As with any ENSO (La Niña/El Niño) event, there are complications. Notice in Figure 2 that there is cooler water on the western edge of the La Niña “bubble”. This indicates a west-based La Niña. A west-based La Niña shuffles up the longitudes which thunderstorms form at or near the equator. This impacts the MJO (Madden-Julian Oscillation, an eastward propagating disturbance that enhances tropical convection) phase which has been shown to impact our weather. 

A west-based La Niña predisposes the MJO phase to be favourable for cold weather in Eastern North America, however that’s not a rock solid connection. The MJO often has a mind of its own and could also be negated by other factors we’ve talked about. For more on that, check out Stephen DiMartino’s Winter forecast from NYNJPA weather.

Will this year feature the same slow start we’ve seen the past couple years? The answer is a bit complicated as two important factors are giving conflicting signals. 

One important thing to look for is how warm (or not warm) the waters of the Gulf of Maine, the Great Lakes and Hudson Bay are. If the waters are warm in the Great Lakes and Hudson Bay, cold air masses moving in from the North-West will have a hard time staying cold as they move over warm water. We’ve already gone over the impacts of warm Gulf of Maine waters, so if you missed that, look up a few paragraphs. The water this year in all three locations is quite warm (see figure 4, below). Hudson Bay is only moderately above normal but the Great Lakes and the Gulf of Maine are downright balmy compared to average. This means that as cold air masses move south, they will modify (become less cold) as they pass over the waters. This would argue for another slow start, but as with anything in weather, it’s never that simple.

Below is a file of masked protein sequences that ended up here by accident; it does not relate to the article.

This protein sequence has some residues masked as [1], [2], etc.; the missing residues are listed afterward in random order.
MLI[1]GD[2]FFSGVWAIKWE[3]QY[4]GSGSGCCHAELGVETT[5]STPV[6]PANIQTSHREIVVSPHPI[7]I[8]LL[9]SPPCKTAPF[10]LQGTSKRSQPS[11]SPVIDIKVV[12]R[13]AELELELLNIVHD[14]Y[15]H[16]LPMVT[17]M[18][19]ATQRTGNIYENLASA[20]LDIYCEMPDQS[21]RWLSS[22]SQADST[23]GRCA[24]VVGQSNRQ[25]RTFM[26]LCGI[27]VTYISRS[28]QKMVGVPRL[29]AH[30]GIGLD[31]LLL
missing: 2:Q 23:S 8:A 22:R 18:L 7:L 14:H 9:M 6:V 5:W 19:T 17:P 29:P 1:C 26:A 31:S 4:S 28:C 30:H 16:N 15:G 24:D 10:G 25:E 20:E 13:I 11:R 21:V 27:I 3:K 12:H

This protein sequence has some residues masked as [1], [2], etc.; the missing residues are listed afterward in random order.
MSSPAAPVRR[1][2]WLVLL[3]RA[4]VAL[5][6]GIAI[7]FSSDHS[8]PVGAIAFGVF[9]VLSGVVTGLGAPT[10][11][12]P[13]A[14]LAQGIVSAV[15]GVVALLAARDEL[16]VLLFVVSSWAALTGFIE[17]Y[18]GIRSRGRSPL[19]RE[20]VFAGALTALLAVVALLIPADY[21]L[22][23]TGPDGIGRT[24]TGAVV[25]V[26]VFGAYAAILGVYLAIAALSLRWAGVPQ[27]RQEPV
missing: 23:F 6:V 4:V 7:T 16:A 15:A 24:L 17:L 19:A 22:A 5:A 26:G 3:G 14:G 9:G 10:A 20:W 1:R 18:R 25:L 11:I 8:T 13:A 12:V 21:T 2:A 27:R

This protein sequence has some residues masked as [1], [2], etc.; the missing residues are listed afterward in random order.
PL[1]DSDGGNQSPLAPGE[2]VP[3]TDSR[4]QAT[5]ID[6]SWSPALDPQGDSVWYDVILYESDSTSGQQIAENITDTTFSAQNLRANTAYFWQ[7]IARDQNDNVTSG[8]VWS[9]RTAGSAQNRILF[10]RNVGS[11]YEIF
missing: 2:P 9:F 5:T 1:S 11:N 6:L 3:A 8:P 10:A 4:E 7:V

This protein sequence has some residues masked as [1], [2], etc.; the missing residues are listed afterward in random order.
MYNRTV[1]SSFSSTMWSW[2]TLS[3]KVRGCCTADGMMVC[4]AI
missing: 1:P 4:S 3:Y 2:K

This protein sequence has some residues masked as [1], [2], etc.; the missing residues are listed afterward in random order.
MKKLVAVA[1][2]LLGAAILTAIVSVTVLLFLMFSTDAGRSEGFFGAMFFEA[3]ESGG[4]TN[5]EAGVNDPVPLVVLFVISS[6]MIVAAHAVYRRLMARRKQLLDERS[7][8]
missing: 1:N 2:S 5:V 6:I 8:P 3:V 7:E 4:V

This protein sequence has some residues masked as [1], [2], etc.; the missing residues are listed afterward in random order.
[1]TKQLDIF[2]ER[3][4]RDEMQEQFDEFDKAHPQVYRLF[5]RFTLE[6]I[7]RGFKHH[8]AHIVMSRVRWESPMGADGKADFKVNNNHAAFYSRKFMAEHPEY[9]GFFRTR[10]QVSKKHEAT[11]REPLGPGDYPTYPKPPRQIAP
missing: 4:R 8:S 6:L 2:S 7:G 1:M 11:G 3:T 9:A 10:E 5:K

The other important factor in the early season behaviour is Canadian snow growth.

If there’s snow just to our north in Canada, cold air masses can become colder and stay colder for longer as they travel south. A check of figure 1 reveals robust Canadian snow growth, which would tend to support very cold air masses spilling south. 

Soooo, given all that what do I think will happen? Currently we’re seeing cold air masses spilling south and being significantly modified by the time they get here (if they get here at all). By December, I think the air masses will have become cold enough to bring the water temps down to a point where they will have negligible influence over the incoming cold. That means I think we’ll start slow, but not nearly as slow as last year.

How about storms/snow? There are a few clues to storm track/characteristics and snow but it is important to remember there’s just simply no way for us to tell exactly where a storm will go — even a couple days before it hits. The storm tracks I describe on the next page are generalisations. For example, I think we see at least a few intense nor’easters, but will these track inside the benchmark and bring us rain? Possibly. Will they track just offshore and bring us heavy snow? Possibly. Will they track farther offshore and miss us altogether? Also possibly. The point is to outline a general pattern, not to throw darts at a board for specifics.